"Well, I shouldn't form my co-operative selling group in the -same way," Smithers explained. ".I should get one manufactarer. of commercial vehicles, perhaps one of light vans or trade carriers, one of touring-cars—possibly two large and small, or expensive: and cheap—one or twoof Motorcycles, one of
electric equipment, one of tyres, and so on." . _ "That certainlynvereomes some of the biggest ob: jections," said Rayburn. " But there, again, it would not all be plain sailing.. How would you arrange the proportion of first and working eosts to be borne by each firm ? " •
• " Speaking off-hand," replied Smithers, I. should suggest that a smallpercentage: of everyone's turnover should go into a common funds The rest could be 'made up of payments based on the space occupied in the showrooms and stores.". . .
" I don't think turnover would be the right basis," 'said Hambledon. ." The relation of profits to turnover wouldn't be anything like the Same for a lot of firms in such differeut businesses." . "Well, you couldn't base it on profits," remarked Rayburn. "It would need far too much investigation, and lead to all sorts of unpleasantness." .• s
• "I don't think my scheme would be far out," said Smithers. "I fancy the people who were 'down' on the turnover part would be 'up' on the qUestion of storage and showroom space." "On the whole, I think you're right," Rayburn agreed. "All the same, the thing would want some delicate adjustment."
"Of course," said Smithers. " Anything worth doing is generally more or less difficult". "Why not finance the thing simply by forming an independent company '1" suggested Hambleclon, ,"The firms concernedcould buy interests in it. After that, theywould simply sell their stuff to the company on the ordinary agents' terms, and they would come in again later if the selling company showed a profit." But what if it showed a loss?' asked Smithers. "Oh ! then they would have to make it good, or throw up the whole scheme."
"I don't like it," Rayburn -objected. "One man might, for reasons of policy, be offering agents exceptionally good terms. Another might be giving very. poor ones. In effect, number one would be putting his money into number two's pocket."
"Whatever plan you tried," said Smithers, "there would have to be a certain amount of give and take. But I believe mine would work out more fairly and with less risk of unpleasantness."
"Perhaps so," replied Rayburn, "provided that your firms could once come to terms as to the preliminary arrangements." "Well," said Smithers, "if they couldn't, it would show they were not really keen on co-operating."
"Of courses this plan of forming a non-competitive group has its limitations," remarked Harnbledon. "For instance, only one or two commercial-vehicle manufacturers could come into your group, and the rest would be no better off than they were before."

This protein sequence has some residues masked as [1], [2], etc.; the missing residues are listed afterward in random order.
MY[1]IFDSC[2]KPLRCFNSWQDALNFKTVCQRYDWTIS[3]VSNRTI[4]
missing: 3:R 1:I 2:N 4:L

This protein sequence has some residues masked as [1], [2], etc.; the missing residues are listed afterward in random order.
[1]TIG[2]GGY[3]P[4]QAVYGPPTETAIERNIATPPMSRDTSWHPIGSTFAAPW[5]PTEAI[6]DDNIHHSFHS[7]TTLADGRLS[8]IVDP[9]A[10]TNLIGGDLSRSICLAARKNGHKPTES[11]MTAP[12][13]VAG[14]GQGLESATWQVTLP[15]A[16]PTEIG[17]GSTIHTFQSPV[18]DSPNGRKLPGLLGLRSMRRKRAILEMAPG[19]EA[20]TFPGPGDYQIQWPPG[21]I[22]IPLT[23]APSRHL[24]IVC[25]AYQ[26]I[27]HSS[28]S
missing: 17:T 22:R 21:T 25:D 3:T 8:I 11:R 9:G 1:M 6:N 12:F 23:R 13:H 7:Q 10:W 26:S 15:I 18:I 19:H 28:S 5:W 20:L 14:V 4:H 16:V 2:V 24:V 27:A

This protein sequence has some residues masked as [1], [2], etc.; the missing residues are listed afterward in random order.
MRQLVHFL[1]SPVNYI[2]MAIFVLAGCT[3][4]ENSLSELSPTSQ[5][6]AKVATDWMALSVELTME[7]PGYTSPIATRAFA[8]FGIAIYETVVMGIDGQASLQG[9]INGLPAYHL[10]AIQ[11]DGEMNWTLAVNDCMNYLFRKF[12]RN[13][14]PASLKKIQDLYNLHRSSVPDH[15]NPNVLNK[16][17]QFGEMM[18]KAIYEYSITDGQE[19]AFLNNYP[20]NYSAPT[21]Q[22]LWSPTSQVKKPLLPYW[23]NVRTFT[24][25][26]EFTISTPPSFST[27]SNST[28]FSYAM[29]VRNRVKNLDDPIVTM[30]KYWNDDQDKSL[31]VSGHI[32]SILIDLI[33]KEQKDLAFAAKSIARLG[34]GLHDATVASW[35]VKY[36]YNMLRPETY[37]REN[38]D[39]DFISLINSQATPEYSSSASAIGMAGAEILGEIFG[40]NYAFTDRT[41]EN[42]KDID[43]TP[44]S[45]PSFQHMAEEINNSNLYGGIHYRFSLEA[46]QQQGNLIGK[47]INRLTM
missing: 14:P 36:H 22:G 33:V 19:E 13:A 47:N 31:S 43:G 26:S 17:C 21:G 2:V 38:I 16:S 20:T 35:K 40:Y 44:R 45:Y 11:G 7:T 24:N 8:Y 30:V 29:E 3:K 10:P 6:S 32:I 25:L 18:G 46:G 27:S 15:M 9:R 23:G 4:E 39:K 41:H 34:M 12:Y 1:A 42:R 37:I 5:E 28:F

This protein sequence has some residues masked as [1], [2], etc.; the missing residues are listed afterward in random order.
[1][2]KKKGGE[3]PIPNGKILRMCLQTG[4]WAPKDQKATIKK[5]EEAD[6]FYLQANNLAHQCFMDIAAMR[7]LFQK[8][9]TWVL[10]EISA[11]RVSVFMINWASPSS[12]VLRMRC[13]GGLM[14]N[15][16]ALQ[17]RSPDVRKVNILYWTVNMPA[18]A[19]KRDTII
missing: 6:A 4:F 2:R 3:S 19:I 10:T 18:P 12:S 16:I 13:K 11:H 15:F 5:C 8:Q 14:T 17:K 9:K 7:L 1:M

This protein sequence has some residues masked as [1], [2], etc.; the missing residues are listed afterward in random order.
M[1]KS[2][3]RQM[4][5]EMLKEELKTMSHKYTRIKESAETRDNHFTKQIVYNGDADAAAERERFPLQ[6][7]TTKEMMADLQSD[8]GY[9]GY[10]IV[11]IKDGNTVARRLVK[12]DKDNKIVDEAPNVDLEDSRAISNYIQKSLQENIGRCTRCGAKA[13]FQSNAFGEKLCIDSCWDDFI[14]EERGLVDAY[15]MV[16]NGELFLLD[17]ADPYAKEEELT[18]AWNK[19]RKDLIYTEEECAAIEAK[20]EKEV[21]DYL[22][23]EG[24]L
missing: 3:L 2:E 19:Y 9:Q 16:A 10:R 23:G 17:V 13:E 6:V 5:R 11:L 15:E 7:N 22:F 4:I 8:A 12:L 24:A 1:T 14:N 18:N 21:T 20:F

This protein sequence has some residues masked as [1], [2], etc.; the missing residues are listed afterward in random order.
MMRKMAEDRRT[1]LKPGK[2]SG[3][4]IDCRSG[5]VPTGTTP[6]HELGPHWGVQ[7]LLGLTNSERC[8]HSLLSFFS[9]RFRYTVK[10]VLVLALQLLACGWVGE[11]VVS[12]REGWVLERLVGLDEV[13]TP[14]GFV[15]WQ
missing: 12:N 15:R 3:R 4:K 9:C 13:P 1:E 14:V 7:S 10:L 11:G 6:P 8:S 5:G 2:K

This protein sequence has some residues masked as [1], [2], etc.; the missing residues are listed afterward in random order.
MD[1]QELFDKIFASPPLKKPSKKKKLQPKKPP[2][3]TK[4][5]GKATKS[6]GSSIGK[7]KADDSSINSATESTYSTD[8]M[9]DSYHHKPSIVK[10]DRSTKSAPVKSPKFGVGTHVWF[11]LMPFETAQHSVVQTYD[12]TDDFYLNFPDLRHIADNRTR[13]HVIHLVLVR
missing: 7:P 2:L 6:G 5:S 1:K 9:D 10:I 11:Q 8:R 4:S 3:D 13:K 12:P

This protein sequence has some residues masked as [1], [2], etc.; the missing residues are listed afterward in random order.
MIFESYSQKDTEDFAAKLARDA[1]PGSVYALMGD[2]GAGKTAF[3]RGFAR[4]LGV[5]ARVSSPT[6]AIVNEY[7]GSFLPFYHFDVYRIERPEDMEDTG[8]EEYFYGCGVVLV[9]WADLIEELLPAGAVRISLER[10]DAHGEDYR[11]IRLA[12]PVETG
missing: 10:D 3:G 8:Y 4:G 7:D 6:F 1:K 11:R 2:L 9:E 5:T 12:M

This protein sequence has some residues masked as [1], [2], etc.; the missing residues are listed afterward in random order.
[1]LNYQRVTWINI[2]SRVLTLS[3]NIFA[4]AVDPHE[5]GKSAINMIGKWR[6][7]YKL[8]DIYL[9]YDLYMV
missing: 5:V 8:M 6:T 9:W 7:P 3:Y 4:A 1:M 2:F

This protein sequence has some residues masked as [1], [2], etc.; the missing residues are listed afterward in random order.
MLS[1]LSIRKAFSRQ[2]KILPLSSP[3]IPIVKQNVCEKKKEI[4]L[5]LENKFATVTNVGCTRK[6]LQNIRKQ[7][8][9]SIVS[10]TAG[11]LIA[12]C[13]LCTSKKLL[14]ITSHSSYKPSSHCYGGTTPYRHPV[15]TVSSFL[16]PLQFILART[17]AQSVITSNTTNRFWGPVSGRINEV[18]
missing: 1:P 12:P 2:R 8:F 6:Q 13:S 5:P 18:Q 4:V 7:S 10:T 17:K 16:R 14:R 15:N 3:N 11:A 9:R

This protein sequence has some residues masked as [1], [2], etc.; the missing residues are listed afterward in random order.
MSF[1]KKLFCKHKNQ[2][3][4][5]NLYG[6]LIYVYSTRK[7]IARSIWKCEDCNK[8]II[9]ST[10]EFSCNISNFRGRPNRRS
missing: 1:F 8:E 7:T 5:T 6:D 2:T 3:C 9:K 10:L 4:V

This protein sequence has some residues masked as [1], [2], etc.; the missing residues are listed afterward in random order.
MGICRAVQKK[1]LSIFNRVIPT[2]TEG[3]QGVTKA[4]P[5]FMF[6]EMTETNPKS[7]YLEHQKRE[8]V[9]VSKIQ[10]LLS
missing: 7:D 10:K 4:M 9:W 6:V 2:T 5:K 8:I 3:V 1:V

"That's one of the things in favour of it," Sinithers answered. ".To cover the whole industry, quite a lot of groups would have to be formed. All the members of groups would benefit and save selling expenses, but there would still be just the same competition between individual firms in any one branch of the industry." " So_ that there could be nb fear of trusts," added Harnbledon.
"I think it could-be done," said Raybuirn, "and ought to be done. Of course, I mean in the Overseas markets, not at home." "Why not at home, too ? " inquired Hambledon. •
"The manufacturer acts as his own central depot and store in the home markets. And he will need to employ agents more and more to help him sell. Your group, if it-were to work here, would be up against all the agents."
"Do you think that would really matter 1 " ",Certainly I do. It is possible thathhe commercial-vehicleit.firms might think they could do without the agents—though, personally, 1 believe they would be wrong—but anyhow, the car, cycle•;and accessory manufactucers wouldn't !back up that theory." "Then, surely," Hambledon, protested, "the scheme would break down Overseas for the same reason.1"
" Not necessarily. As I understand it, your group business takes the place of the manufacturer or his sole concessionnaire, and would probably work through the agentrather than against him.'
"There might, perhaps," suggested Smithers,." be some working agreement between the groups to prevent price-cutting by retailers." "I think that's 'possible," replied Rayburn. "In this country the M.T.A. attends to such matters, but Overseas there is a lot of cutting of one sort or another, arid it's bad for everyone concerned in the long run." ' Then why is it done ? " inquired Harnbledon. "Oh! the individual,price-cutter may do well out of it for a time. He can pose as the protector of the buyees interests and all that sort of thing." " Then you think the M.T.A. is a good thing ? " "Undoubtedly, so long as it sticks pretty close to its main purpose. I won't go farther at present."
"Well," said Srnithers, " I must be going. But I take it that we have really got to this--that co-operation in purchase of materials and in selling in Overseas markets are both quite feasible, and are, probably, between them, the easiest lines on which to get the movemer.t stirted